Meanwhile, students and faculty were devising constructive ways to use the money in the Fund in order to bring maximum pressure to bear upon the political scene. The three major plans were the Princeton Movement for a New Congress, the Speakers Bureau, and the Princeton Union for National Draft Opposition.
Such, in brief, are the facts. The first question is why this deep outpouring of emotion flowed at Princeton in such peaceful and constructive channels, instead of expressing itself in nihilism and violence as happened on so many other campuses, and why Princeton succeeded in organizing itself so quickly. Two reasons are size and location. With a student body of fewer than 5,000, Princeton is an easy place for groups to communicate with each other. Set in the countryside of New Jersey, it is relatively free from the terrible pressures of the city, like those which left Yale drained and exhausted when the Cambodian crisis came. That the faculty and students held together and marched in step was partly owing to their traditionally close links and the high faculty-student ratio (a function of sheer wealth).
But more important was the fact that the structure of power and decision-making had already been radically altered along the lines recommended by a committee headed by Professor Stanley Kelley of the Politics Department. This committee had been set up two years ago this May as a result of a nonviolent demonstration organized by the SDS in protest against the university’s close ties with the IDA, and against the pyramidal concentration of power in the hands of the trustees, administration, and faculty. The demonstration was the SDS’s finest hour, and its greatest and most lasting contribution to Princeton. The aims of the demonstrators were supported by most of the faculty and were accepted by the president. All that has subsequently happened at Princeton has followed from this critical turning point.
As a result of the major changes in the distribution of power recommended by the Kelley Committee, Princeton entered on the Cambodian crisis with student members sitting on most university and faculty committees, and with many new participatory institutions already in existence, such as student advisory committees in each department, the Council of the Princeton University Community, and the Princeton Assembly. These provided regular channels for rapid cooperation and action among administrators, faculty, and students. This was important, not only in allowing Princeton to move so fast, but also in isolating the small but prominent minority who wanted to use the crisis to liberate the students from their dependence on the faculty, and to strike against the university rather than against the war.
Although it did not appear so at the time, it was probably also helpful that these participatory institutions were still brand-new, and that they had been subjected to enormous strains in the previous weeks, as the university authorities tried to discipline a group of students who had deliberately prevented Secretary Hickel (who in those far-off days was regarded as unredeemably evil) from being heard at a conference on ecology. The campus was tense, the editorials in the student newspaper were angry and threatening, and the faculty found themselves defending the traditional right of free speech and institutional neutrality to uncomprehending students who saw only another copout. Though often a dialogue of the deaf, this experience had alerted many faculty to the depth of feeling just below the surface of an ostensibly placid campus. It also forced administrators, faculty, and students to realize how terribly fragile were the bridges they were building among themselves, and that the whole program of the Kelley Committee for restructuring the university would be seriously endangered by another major confrontation.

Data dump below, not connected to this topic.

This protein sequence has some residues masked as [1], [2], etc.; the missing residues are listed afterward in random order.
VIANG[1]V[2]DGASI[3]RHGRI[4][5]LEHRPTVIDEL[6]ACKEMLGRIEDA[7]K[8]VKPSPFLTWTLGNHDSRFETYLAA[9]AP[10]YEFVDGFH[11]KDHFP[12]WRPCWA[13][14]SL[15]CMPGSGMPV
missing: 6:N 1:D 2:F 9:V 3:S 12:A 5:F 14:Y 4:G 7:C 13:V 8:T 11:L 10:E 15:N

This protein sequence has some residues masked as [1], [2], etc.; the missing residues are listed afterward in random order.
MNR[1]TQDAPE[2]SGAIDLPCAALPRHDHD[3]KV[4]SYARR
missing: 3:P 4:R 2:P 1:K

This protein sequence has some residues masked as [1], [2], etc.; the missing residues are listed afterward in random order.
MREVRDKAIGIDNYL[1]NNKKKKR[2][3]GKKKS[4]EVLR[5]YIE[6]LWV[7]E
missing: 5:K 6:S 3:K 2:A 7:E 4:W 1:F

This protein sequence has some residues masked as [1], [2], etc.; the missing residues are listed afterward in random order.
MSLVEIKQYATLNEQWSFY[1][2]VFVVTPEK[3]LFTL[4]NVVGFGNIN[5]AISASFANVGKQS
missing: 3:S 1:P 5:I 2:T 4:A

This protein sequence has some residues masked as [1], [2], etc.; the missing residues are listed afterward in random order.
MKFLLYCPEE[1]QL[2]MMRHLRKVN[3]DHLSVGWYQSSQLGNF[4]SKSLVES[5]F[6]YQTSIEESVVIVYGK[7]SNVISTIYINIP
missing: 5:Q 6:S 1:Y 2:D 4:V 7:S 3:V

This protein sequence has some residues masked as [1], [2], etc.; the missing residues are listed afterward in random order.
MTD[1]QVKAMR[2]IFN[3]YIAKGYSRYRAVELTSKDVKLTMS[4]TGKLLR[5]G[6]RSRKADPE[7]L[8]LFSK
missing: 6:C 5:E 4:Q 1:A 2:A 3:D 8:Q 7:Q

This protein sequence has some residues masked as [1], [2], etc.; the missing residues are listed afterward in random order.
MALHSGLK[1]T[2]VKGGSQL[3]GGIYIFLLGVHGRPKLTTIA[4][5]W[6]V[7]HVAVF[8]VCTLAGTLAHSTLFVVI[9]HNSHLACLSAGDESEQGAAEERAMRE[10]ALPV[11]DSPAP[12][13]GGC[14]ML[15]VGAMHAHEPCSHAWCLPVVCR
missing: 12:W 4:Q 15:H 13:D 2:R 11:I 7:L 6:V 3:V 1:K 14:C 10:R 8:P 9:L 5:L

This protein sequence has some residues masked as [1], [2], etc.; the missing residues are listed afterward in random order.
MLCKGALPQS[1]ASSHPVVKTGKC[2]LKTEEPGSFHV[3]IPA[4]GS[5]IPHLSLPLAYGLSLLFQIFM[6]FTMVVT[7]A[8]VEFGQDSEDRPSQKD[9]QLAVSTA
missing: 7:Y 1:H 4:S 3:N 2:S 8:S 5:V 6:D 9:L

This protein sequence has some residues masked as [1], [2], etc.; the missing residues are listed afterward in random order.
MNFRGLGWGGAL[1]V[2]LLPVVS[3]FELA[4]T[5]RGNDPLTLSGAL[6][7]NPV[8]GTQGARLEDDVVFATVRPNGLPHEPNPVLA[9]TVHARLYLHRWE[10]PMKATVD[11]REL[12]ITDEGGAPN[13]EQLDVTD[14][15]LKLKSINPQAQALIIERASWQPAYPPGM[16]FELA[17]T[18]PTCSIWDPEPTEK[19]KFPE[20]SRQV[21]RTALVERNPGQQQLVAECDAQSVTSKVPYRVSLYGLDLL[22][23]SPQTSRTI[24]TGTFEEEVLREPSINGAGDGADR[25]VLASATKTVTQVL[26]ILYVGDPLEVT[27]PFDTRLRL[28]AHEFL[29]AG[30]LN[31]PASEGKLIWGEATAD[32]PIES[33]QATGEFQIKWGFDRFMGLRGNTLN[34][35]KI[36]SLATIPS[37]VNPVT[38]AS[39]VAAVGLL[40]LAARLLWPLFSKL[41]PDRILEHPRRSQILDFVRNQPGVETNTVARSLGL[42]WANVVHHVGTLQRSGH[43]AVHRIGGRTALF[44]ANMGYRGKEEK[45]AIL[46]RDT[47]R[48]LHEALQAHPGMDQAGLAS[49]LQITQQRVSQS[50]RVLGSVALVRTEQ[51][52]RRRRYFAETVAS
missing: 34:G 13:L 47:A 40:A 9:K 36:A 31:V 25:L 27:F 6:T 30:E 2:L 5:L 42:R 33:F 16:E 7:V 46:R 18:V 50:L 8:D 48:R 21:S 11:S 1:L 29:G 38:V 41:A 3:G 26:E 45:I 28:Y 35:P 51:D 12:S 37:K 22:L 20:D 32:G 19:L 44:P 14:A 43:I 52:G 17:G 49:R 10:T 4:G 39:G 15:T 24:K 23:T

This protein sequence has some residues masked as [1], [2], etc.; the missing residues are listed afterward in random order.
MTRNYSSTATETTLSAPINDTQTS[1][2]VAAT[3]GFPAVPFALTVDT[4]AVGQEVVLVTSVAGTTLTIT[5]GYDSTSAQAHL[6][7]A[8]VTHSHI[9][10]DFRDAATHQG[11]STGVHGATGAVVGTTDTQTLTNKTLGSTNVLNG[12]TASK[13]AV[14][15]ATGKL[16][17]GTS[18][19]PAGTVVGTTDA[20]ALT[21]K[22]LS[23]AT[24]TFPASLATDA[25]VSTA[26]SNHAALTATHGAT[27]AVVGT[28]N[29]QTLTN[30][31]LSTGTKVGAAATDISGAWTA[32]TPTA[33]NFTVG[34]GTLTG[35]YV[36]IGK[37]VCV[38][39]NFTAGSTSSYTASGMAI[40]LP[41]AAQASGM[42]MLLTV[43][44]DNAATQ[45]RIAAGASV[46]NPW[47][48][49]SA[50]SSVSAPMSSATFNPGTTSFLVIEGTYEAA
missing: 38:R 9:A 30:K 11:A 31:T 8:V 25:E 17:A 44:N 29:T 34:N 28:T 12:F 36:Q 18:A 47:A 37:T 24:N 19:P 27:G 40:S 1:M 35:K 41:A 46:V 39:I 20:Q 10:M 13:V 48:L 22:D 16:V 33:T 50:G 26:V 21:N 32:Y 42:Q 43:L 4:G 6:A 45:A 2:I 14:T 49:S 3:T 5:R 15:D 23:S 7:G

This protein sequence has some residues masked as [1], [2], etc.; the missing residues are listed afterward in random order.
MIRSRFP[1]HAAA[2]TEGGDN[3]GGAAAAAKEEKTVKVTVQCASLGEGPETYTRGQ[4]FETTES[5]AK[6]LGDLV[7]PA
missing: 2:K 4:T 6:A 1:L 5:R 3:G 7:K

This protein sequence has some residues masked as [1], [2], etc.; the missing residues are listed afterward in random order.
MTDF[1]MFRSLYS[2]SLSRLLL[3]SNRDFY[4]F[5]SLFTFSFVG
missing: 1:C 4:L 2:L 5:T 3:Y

When the Cambodian crisis erupted, almost everyone had learned the lessons of the “Hickel affair,” and saw the essential need for compromise and cooperation if the university were not to tear itself apart rather than to help turn America around. What President Nixon did by invading Cambodia, resuming the bombing of North Vietnam, describing students as “bums,” and unleashing the divisive rhetoric of Vice President Agnew was to activate the moderate middle of both students and faculty who had hitherto gone quietly about their business and had left political protest to the activists of the SDS.
These moderates now emerged in force and threw themselves into political action, determined to give the American political system one last try. The leaders, both students and faculty, are morally committed but intellectually hardheaded and realistic. They are pragmatists rather than ideologues, and are demonstrating remarkable skills in political organization and in the manipulation of the news media. They and their followers seem to consist partly of the less extreme supporters of the New Left and partly of old-timers who fought in the McCarthy and Kennedy campaigns and who see one more chance to exercise their talents for constructive purposes.
More important in both numbers and weight, however, is a vast new phalanx of the hitherto uncommitted, young men and adults normally conservative by temperament and background, who are bringing with them invaluable contacts among the business and political elites, and a determination to make the political institutions of America respond to reasoned pressure. The predominance of the naturally conservative or apolitical in the movement is the reason why so much of the initiative is coming from places like Notre Dame, Dartmouth, and Princeton. The sudden arousal of this hitherto quiescent mass is remarkable proof of the “J curve” theory, according to which revolutions tend to occur when a long period of rising expectations is suddenly followed by deterioration, disillusionment, and a sense of betrayal. For two years the moderates had believed that the war was slowly winding down, but the Cambodian invasion shattered their hopes and drove them into furious action.